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The Eleventh Circuit's style guide

StrunkandwhiteRecently I was admitted to the Bar of the U.S. Court of Appeals for the Eleventh Circuit. In yesterday's mail, my certificate of admission arrived — accompanied by a copy of The Elements of Style by William Strunk Jr. and E.B. White. Perhaps this is the court's way of suggesting that lawyers follow Strunk's and White's rules when writing briefs, motions, and other papers.

Also included in the package from the court was a cover letter encouraging me to "refer to the most recent revisions of the Federal Rules of Appellate Procedure, Eleventh Circuit Rules, and Internal Operating Procedures," all of which are available on the court's web site. This reminder calls to mind an important pointer for any lawyer practicing before any U.S. appellate court: Each court's web site includes links to the Federal Rules of Appellate Procedure and the court's local rules. Most of them also include guides and checklists for writing briefs. No matter how many briefs you've written, it's never a bad idea to review those on-line resources before writing your next one. Remember that the rules may have changed since your last brief, and that you can always find the most current versions of the rules and guides on the court's web site.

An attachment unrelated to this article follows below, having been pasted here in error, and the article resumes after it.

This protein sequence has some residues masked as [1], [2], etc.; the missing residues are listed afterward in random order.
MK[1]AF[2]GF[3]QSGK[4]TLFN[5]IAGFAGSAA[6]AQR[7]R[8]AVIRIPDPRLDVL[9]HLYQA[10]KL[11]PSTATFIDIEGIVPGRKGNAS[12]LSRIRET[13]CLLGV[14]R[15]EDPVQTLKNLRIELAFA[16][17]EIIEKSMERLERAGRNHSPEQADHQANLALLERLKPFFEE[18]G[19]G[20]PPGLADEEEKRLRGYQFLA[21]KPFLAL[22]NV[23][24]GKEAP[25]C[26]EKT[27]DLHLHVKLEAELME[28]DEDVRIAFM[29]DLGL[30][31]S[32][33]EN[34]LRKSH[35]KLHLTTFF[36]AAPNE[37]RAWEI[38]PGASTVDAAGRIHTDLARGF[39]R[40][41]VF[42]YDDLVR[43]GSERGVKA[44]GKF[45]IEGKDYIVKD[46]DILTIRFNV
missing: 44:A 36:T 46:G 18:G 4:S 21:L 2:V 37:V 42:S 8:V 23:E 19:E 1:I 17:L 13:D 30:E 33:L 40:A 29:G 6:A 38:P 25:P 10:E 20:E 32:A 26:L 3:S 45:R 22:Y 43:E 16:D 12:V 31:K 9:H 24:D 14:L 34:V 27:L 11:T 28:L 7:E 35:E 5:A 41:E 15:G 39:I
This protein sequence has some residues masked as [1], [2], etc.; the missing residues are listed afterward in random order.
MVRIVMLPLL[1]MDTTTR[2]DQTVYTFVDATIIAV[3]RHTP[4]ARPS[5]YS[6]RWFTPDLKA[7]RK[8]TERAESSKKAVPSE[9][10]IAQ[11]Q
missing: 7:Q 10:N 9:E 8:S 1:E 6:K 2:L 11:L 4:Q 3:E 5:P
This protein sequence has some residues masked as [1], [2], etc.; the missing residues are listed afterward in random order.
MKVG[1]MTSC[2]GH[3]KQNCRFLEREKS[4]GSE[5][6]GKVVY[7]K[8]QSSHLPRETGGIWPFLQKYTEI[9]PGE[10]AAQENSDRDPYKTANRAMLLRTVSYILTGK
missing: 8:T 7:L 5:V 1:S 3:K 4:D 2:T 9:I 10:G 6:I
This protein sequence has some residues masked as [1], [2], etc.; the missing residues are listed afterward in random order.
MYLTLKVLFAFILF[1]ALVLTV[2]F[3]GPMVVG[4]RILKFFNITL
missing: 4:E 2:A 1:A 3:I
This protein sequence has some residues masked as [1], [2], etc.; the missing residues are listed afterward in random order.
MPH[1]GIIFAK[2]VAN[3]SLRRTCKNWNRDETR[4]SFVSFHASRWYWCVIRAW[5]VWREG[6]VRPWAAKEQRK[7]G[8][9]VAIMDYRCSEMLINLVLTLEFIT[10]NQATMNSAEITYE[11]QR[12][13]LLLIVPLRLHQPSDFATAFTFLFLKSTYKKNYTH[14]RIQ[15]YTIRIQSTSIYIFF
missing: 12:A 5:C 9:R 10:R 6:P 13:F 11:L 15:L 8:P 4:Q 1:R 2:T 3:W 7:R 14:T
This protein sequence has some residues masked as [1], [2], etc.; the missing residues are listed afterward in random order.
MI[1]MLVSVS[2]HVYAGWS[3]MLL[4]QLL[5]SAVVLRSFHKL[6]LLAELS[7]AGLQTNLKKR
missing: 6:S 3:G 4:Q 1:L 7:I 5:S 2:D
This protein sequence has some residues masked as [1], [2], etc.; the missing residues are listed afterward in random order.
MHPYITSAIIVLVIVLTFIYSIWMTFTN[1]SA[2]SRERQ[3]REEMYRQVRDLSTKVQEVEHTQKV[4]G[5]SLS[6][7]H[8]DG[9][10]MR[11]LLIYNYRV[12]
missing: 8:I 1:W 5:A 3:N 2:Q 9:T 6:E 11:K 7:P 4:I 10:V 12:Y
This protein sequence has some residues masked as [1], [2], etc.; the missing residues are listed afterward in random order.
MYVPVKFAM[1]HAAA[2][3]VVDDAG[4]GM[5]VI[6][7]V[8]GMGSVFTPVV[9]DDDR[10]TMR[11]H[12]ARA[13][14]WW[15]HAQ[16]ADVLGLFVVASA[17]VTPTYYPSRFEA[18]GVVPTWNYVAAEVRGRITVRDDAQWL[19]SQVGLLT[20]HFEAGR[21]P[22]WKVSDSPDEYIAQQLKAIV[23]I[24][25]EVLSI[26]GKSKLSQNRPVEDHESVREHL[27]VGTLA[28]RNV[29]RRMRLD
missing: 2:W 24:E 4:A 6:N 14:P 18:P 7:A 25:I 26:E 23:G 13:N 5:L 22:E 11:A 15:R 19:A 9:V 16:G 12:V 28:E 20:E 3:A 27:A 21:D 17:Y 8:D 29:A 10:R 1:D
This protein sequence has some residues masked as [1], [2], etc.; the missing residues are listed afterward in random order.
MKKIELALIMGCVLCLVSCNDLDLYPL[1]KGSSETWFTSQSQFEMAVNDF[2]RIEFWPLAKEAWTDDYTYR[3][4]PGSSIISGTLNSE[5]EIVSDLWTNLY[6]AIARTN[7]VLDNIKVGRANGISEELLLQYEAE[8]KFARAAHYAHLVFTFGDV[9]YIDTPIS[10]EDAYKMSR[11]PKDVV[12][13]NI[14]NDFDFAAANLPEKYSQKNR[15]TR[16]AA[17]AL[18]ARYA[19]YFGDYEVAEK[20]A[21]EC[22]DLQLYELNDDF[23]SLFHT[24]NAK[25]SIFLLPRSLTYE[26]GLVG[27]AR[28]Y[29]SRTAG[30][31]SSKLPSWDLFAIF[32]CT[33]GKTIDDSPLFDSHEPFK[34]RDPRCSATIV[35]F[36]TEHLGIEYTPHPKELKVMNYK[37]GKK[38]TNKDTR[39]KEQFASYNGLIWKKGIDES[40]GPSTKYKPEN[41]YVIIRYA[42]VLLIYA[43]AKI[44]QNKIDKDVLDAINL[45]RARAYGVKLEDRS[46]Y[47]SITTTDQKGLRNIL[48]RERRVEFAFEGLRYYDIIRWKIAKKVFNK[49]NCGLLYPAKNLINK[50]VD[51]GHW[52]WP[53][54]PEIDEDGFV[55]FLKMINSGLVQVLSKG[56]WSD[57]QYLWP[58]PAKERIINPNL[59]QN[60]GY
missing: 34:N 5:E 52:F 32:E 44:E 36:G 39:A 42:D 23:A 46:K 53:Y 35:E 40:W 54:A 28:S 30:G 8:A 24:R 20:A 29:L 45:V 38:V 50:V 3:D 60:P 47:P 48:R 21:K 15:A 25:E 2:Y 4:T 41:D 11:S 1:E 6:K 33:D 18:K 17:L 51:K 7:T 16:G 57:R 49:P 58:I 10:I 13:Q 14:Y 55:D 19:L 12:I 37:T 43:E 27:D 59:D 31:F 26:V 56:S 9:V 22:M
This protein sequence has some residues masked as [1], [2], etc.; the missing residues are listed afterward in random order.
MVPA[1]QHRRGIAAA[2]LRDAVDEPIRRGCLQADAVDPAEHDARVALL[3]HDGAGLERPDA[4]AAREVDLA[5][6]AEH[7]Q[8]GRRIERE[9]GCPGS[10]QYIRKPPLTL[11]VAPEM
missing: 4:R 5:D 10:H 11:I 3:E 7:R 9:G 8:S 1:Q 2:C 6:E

__________

p.s. (8/25/06): It seems this post attracted the attention of the ABA Journal e-Report.

Comments

RNM

I agree that you should check the local rules (and IOPs). While the FRAP are revised, if at all, but once a year, some circuits revise their own rules more frequently.

Matthew Stibbe (Bad Language)

I think this is a great idea. I'm genuinely impressed. We should start a campaign to get Strunk & White issued to every newly qualified professional. Wouldn't it be cool if every new PR got one and every new Microsoft Certified Professional and so on. Maybe we could start a kind of guerilla grammarians society and start putting the good book into every hotel room like Gideons.

H Devaraja Rao, Bangalore, India

Strunk and White's Elements of Style is a "mighty midget" no writer can be without.

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